Federal Drive interviews – Oct. 25

Sarah MendelsonDeputy Assistant Administrator, Bureau for Democracy, Conflict and Humanitarian Assistance, USAID

A lot of federal agencies are using the Internet to get the public to pitch in with data collection or analysis. Now the U.S. Agency for International Development is hoping crowd-sourcing and online challenges can help it shed light on a problem for which facts and figures are hard to come by. Its new initiative focuses on human trafficking.

Related link: ChallengeSlavery.org

Rob LevinsonAnalyst, Bloomberg Government


No one knows exactly what the intelligence community spends each year. Many of the details are classified. But estimates put it at about the $70 billion mark. Now we have a better idea of how the money is spent. Bloomberg Government has just completed an analysis of intelligence spending, focusing on how much goes to contractors.

Read the Bgov story. (BGov is a paid site that requires a subscription to access articles.)

Janet StevensChief Information Officer, Food Safety and Inspection Service, USDA

Cybersecurity experts say the rank-and-file’s awareness of good cyber practices is key to keeping federal networks safe. Stevens puts a lot of energy into teaching her colleagues about cybersecurity issues. In fact, she won a Government Information Security Leadership Award. She works the social media and agency newsletter channels as CIO.


DoD Report

Army civilian employees will soon be able to look up their personnel records online. Officials have set a deadline of October 2013. Barbara Panther is director of the Army’s Civilian Human Resources Agency. She tells an audience at the Army conference, civilians in Europe and Asia already have digital records. Federal Times reports, Panther thinks there is widespread desire for self-service among Army employees. She says with paperless folders, people can take care of routine business 24 hours a day. Plus, digital records are less prone to fire damage than paper ones. Panther says the Army still had 300,000 paper personnel folders as of September. (Federal Times)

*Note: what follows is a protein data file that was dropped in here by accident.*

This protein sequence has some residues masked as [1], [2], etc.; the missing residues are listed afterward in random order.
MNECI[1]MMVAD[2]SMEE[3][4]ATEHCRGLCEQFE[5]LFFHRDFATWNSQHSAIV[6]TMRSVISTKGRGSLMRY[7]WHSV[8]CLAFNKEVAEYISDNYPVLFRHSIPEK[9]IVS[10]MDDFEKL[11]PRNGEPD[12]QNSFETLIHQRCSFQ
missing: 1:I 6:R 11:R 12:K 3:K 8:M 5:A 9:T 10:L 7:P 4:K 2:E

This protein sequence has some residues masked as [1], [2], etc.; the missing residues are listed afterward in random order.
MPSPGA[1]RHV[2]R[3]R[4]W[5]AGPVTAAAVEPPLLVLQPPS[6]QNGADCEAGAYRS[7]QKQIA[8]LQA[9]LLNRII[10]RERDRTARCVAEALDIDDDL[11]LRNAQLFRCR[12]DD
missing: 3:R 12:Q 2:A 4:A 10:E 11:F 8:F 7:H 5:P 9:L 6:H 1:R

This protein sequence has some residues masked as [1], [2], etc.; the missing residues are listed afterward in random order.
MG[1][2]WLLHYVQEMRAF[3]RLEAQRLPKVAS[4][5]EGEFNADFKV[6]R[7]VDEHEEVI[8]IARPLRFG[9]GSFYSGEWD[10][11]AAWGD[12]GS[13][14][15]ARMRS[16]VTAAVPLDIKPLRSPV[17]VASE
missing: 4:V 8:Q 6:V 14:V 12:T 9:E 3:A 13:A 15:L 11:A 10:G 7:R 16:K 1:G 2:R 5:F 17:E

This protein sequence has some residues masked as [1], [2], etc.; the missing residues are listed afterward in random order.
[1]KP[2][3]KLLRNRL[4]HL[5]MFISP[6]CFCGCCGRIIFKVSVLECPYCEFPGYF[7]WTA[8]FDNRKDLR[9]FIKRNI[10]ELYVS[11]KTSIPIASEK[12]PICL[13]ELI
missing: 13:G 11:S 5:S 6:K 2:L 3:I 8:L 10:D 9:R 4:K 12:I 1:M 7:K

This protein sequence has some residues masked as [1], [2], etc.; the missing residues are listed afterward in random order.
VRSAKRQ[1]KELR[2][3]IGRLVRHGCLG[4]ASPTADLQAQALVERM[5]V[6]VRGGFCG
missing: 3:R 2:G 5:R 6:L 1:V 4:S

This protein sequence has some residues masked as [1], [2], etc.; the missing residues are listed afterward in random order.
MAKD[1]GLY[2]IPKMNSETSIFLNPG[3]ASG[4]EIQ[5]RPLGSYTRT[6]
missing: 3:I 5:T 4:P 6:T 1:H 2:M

Defense Deputy Secretary Ashton Carter is reassuring the Army: it will remain central to the Pentagon’s military strategy. That strategy focuses on Asia and the Pacific, where air and sea strength are critical. Carter addressed soldiers at the AUSA Conference in Washington. As the military withdraws from Afghanistan He said troops would rotate into positions in Asia, as well as Europe and Africa. He said they would work more closely with regional partners. Seven of the ten largest armies are in Asia-Pacific countries. The U.S. Army will do more joint exercises with them. The first is Orient Shield. It began in Japan this week. (Defense Department)

Cybersecurity Update

The Homeland Security Department has given 29 colleges and research organizations grants to solve cybersecurity problems. The grants came out of the Science and Technology Directorate. It received more than one thousand applications and white papers. The grants cover research in 14 technical topics. They’re all aimed at improving protection of federal networks and critical infrastructure generally. Among the recipients are Carnegie Mellon University, George Mason University, Indiana University, and the Naval Post Graduate School in Monterey, Calif. (Homeland Security)

Federal cyber experts aren’t sitting around twiddling their thumbs. As part of Federal News Radio’s special report Cybersecurity Rising, we’ve asked experts for a to-do list. Most agencies are just beginning to train employees on cybersecurity. Just four agencies are implementing smart-card readers. Rather than depending on usernames and passwords for logging onto networks and computers. The government needs to pay more attention to fake and…possibly…dangerous parts in the products it buys. And on Capitol Hill, lawmakers should update cyber laws like FISMA, the Federal Information Security Management Act. (Federal News Radio)